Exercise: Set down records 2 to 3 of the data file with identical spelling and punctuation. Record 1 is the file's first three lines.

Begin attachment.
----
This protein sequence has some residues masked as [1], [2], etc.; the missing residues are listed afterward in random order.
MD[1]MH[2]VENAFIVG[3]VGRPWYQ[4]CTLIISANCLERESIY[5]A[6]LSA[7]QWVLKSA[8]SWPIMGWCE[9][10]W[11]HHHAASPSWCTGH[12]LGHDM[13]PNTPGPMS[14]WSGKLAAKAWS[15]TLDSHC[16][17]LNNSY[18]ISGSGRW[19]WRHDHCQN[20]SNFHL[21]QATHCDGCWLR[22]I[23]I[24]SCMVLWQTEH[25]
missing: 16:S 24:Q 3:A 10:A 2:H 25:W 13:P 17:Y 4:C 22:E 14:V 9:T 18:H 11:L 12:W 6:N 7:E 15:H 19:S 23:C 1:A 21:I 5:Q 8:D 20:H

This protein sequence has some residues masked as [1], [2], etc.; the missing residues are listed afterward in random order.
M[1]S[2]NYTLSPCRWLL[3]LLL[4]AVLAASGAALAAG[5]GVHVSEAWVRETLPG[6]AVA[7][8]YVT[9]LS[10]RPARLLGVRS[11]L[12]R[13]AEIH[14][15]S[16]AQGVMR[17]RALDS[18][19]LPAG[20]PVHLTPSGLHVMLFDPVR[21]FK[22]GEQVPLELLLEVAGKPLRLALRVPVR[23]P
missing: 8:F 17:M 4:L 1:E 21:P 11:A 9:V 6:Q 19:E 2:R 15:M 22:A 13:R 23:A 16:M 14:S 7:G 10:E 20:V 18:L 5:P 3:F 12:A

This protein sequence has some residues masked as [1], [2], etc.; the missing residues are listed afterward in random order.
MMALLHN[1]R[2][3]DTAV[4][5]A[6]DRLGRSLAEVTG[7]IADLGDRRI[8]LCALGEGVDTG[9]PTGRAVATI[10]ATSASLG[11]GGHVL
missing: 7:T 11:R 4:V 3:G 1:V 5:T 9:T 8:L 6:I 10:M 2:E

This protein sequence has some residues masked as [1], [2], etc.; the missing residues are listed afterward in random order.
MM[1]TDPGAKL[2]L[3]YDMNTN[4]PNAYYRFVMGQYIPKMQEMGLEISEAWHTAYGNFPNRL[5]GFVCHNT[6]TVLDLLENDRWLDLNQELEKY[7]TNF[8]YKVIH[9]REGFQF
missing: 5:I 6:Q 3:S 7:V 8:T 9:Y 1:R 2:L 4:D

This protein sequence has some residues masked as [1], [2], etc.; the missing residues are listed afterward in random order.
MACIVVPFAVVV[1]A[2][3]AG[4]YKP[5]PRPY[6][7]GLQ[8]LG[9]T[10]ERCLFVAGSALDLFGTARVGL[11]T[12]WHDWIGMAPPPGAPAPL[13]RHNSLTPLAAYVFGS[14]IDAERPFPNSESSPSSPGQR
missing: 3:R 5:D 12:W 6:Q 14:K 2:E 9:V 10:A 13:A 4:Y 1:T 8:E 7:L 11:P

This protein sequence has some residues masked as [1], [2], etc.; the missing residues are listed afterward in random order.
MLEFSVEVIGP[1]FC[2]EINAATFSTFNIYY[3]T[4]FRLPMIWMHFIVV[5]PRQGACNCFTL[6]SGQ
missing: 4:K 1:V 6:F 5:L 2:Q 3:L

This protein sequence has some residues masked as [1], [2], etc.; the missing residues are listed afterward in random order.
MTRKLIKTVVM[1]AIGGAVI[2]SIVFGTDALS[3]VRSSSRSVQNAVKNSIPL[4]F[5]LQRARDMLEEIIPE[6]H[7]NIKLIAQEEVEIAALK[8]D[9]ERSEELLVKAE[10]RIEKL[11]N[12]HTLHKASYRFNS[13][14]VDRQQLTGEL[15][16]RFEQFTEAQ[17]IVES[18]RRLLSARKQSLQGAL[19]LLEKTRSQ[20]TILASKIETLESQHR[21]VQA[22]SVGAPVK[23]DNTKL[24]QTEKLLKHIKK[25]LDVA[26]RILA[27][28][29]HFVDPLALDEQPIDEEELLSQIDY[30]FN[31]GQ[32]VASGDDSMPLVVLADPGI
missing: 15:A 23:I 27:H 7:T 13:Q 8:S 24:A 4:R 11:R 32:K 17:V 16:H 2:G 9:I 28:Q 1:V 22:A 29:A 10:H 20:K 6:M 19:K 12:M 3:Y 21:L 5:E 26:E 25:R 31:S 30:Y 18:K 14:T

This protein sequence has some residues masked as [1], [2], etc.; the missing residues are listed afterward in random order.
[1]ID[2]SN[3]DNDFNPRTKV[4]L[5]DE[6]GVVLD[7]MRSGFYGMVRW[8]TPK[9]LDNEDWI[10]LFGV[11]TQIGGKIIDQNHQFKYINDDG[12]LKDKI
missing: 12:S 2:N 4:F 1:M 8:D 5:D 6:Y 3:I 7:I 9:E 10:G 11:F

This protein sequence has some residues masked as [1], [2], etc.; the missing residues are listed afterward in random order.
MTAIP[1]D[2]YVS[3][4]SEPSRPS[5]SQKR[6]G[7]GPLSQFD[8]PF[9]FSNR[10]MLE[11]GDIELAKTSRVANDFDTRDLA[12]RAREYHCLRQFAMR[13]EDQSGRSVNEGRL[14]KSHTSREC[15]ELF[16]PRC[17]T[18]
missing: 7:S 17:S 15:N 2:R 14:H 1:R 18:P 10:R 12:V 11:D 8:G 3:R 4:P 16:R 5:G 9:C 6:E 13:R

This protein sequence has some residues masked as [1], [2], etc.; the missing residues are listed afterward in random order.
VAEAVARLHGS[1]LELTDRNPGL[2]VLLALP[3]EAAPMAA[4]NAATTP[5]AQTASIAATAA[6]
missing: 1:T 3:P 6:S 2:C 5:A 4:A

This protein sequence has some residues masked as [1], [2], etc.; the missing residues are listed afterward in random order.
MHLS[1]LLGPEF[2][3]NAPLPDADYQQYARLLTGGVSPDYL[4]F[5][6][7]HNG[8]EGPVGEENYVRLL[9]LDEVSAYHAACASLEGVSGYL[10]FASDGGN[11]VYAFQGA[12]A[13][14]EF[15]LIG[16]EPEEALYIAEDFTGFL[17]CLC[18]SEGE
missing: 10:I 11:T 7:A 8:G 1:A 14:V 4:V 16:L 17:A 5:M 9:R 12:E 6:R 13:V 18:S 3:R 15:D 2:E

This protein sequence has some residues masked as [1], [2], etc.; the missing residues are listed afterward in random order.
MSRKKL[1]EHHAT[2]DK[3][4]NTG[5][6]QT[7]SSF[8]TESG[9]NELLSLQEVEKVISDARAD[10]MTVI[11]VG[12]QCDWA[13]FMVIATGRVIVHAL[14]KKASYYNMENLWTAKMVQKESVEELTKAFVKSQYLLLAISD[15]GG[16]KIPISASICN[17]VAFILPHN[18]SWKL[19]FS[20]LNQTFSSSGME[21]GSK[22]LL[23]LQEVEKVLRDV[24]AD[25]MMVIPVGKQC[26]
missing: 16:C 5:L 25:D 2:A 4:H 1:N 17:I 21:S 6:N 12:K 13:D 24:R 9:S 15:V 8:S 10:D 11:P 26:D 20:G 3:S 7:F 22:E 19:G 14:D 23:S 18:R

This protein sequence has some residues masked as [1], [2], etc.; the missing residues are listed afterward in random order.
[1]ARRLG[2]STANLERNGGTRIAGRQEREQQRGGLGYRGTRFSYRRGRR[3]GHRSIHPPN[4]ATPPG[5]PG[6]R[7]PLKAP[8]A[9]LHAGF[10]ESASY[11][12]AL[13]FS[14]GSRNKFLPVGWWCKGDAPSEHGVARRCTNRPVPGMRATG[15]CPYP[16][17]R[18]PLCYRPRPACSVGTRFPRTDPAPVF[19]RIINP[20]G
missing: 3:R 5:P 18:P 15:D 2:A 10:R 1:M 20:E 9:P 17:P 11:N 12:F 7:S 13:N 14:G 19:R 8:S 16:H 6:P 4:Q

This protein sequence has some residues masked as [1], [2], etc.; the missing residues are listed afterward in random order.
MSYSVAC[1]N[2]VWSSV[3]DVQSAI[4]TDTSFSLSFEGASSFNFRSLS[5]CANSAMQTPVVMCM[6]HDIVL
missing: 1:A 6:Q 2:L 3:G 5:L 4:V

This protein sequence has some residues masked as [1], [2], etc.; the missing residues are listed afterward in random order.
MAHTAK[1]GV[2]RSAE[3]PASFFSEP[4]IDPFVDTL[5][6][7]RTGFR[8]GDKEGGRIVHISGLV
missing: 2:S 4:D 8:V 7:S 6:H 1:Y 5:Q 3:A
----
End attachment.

This protein sequence has some residues masked as [1], [2], etc.; the missing residues are listed afterward in random order.
M[1]S[2]NYTLSPCRWLL[3]LLL[4]AVLAASGAALAAG[5]GVHVSEAWVRETLPG[6]AVA[7][8]YVT[9]LS[10]RPARLLGVRS[11]L[12]R[13]AEIH[14][15]S[16]AQGVMR[17]RALDS[18][19]LPAG[20]PVHLTPSGLHVMLFDPVR[21]FK[22]GEQVPLELLLEVAGKPLRLALRVPVR[23]P
missing: 8:F 17:M 4:L 1:E 21:P 11:A 9:V 6:Q 19:E 2:R 15:M 22:A 13:R 23:A 16:M 14:S 7:G 10:E 20:V 18:L 5:P 3:F 12:A

This protein sequence has some residues masked as [1], [2], etc.; the missing residues are listed afterward in random order.
MMALLHN[1]R[2][3]DTAV[4][5]A[6]DRLGRSLAEVTG[7]IADLGDRRI[8]LCALGEGVDTG[9]PTGRAVATI[10]ATSASLG[11]GGHVL
missing: 7:T 11:R 4:V 3:G 1:V 5:T 9:T 8:L 6:I 10:M 2:E